A bill to legalize marijuana for medical use in Tennessee stalled in a state Senate committee last month. The move followed testimony from Constance Gee, the ex-wife of former Vanderbilt University Chancellor Gordon Gee, who is now president of Ohio State University.
Constance Gee told legislators she started using marijuana in 2004 to cope with severe nausea that resulted from an inner-ear disease.
“After a hit or two, my nausea would go away within a minute,” she said. “And best of all, I was able to eat something.”
California became the first state to allow marijuana to be prescribed for medicinal use in 1996. Since that time, 15 other states have passed similar measures. California — the nation’s most populous state — is still home to the nation’s most liberal medical marijuana laws. In fact, no one really knows how many people are legally using marijuana in California because the state does not require residents to register as patients.
Proponents of medical marijuana say it can be an effective and safe treatment for the symptoms of cancer, AIDS, multiple sclerosis and glaucoma.
“The evidence is overwhelming that marijuana can relieve certain types of pain, nausea, vomiting and other symptoms caused by such illnesses as multiple sclerosis, cancer and AIDS — or by the harsh drugs sometimes used to treat them,” former U.S. Surgeon General Joycelyn Elders wrote in a column that appeared in the Providence (R.I.) Journal.
“And it can do so with remarkable safety. Indeed, marijuana is less toxic than many of the drugs that physicians prescribe every day.”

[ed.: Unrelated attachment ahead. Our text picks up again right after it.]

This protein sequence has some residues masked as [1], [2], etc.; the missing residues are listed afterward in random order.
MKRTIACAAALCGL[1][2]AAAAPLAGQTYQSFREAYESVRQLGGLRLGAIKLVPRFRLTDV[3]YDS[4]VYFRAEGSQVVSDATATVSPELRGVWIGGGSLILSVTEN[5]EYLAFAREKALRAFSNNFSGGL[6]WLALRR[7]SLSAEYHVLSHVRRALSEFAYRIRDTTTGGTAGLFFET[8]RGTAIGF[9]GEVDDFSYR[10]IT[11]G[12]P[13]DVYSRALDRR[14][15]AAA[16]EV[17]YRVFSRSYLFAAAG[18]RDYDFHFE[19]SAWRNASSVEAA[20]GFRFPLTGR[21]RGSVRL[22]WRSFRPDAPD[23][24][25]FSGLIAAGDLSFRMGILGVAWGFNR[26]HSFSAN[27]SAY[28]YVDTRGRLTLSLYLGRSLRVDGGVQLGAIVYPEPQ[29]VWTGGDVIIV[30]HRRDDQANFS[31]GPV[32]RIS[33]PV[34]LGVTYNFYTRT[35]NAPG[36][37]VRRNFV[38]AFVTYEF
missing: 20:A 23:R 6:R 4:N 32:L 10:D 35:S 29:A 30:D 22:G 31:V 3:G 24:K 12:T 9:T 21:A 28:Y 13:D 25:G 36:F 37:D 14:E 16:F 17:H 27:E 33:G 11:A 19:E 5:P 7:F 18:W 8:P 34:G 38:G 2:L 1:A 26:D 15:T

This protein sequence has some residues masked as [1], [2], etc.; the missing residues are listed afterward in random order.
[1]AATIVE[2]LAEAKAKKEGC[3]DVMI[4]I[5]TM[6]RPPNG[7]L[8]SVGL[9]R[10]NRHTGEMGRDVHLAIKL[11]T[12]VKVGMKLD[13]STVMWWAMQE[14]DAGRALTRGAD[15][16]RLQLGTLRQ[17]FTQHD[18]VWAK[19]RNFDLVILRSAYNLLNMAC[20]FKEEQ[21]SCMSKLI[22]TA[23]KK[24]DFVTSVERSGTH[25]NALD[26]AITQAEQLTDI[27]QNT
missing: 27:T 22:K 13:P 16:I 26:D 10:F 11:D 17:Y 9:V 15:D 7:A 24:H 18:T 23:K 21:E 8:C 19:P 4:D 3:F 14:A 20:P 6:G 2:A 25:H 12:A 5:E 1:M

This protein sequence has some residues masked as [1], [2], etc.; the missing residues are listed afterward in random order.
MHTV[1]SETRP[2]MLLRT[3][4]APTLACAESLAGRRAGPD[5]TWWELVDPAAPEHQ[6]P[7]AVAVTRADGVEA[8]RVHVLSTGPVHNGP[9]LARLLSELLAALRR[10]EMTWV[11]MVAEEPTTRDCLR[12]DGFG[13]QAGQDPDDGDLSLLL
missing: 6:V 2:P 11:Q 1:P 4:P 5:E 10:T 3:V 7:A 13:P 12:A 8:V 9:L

But while more states consider making marijuana legal for medical purposes, law enforcement agencies remain steadfastly opposed to sanctioning any legal use of the drug.
The U.S. Drug Enforcement Agency ruled last year that marijuana has “no accepted medical use” and will continue to be listed by the DEA as a schedule I drug — the most forbidden category.
Law enforcement officials and drug counselors fear going soft on marijuana will lead to more crime and complicate efforts to steer addicts away from other drugs.
Opponents to medical marijuana also say various legal drugs are already available to treat pain, and point out that marijuana use can interfere with fertility, impairs driving ability and damages the lungs.
Tell us what you think. Should Tennessee join other states in allowing the use of marijuana for medical purposes?
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